Maurie Cohen, a chemistry and environmental science professor at the New Jersey Institute of Technology, says Freecycle shows Americans’ desire to be frugal—a common trend in down economies. Environmental consciousness has faded as a reason to join. “There is an austerity chic that has taken effect,” Cohen says. “Whereas in the past, if someone was taking on goods off Freecycle, it was out of some economic need. That’s not the case anymore.”
Patricia Kinsman met plenty of frugal people when she used Freecycle to clear out her apartment. For 10 years she’d lived in a two-story South Philly rental with basement access, and in December she and her boyfriend moved into a house in Fishtown. “I had so much room for crap and I just never had to get rid of it,” says Kinsman, who screens Freecycle posts to ensure they’re appropriate.
Her favorite taker was a man who came with his family to pick up an IKEA dresser with warped drawers. “He took the thing apart in front of me and disassembled it,” Kinsman says. “They carried it away in three trips on a dolly and reassembled it in his house.”
Hideko Secrest, who also screens posts, fell in love with Freecycle for its original purpose. In conversation she differentiates between different kinds of plastic by their recycling numbers and drives them to a Pottstown recycling facility a few times a year. When her husband occasionally throws orange peels in the trash, she fishes them out and puts them in the compost bucket.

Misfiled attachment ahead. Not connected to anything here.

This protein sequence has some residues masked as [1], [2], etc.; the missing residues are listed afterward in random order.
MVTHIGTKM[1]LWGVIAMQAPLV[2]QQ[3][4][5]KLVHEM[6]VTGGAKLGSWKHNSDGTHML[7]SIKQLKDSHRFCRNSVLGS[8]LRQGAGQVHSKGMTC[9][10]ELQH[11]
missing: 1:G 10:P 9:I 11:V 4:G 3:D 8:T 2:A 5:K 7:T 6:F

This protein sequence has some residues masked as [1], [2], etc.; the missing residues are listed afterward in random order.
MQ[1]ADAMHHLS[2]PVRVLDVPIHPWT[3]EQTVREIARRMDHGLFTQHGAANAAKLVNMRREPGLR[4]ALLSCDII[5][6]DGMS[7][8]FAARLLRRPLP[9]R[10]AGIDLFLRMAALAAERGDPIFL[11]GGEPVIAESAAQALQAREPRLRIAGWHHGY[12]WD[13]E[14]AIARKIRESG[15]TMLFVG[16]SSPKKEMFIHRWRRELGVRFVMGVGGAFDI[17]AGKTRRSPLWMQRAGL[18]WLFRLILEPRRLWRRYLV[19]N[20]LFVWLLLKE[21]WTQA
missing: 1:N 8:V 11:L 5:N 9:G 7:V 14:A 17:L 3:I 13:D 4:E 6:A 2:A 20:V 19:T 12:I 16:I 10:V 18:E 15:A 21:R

Before Secrest found Freecycle five years ago, she struggled over what to do with usable but unused things in her Mount Airy home. She didn’t want to donate to thrift shops because some inventory looked like it had spent years on shelves.
The amount of stuff Secrest had accumulated became clear after her house caught fire when it was struck by lightning Aug. 2. Few of her family’s belongings were damaged, and everything was boxed up and taken to the Chestnut Hill house they’re renting until the other house is fixed. So she’s giving away what her family doesn’t need. One afternoon a wire hamster enclosure and boxed ceiling fan sat on her porch, waiting for pickup.
Environmental Protection Agency figures show that 249.6 million tons of trash were generated nationwide in 2008. Of that, 37.7 million tons, or 15 percent, were possibly reusable items that were disposed of.
Worldwide, Freecycle claims to keep 750 tons out of landfills each day. By comparison, Philadelphia collected 566,000 tons of garbage in the 2009 fiscal year beginning the previous July 1, and 626,000 tons the year before.
Meenal Raval, co-founder of PhillyFreecycle, estimates that the organization diverts 456 tons from the trash annually. But that’s a rough estimate. For the first three months she logged each Freecycle transaction and estimated its weight by weighing similar items in her house or looking up the weight online. Since then she’s extrapolated her figures.
We’re not sure why China wants our trash (recyclables are considered commodities) and we are appropriately suspicious, but the money’s right so we’ll take it.
First Person Arts Podcast: Proud Mom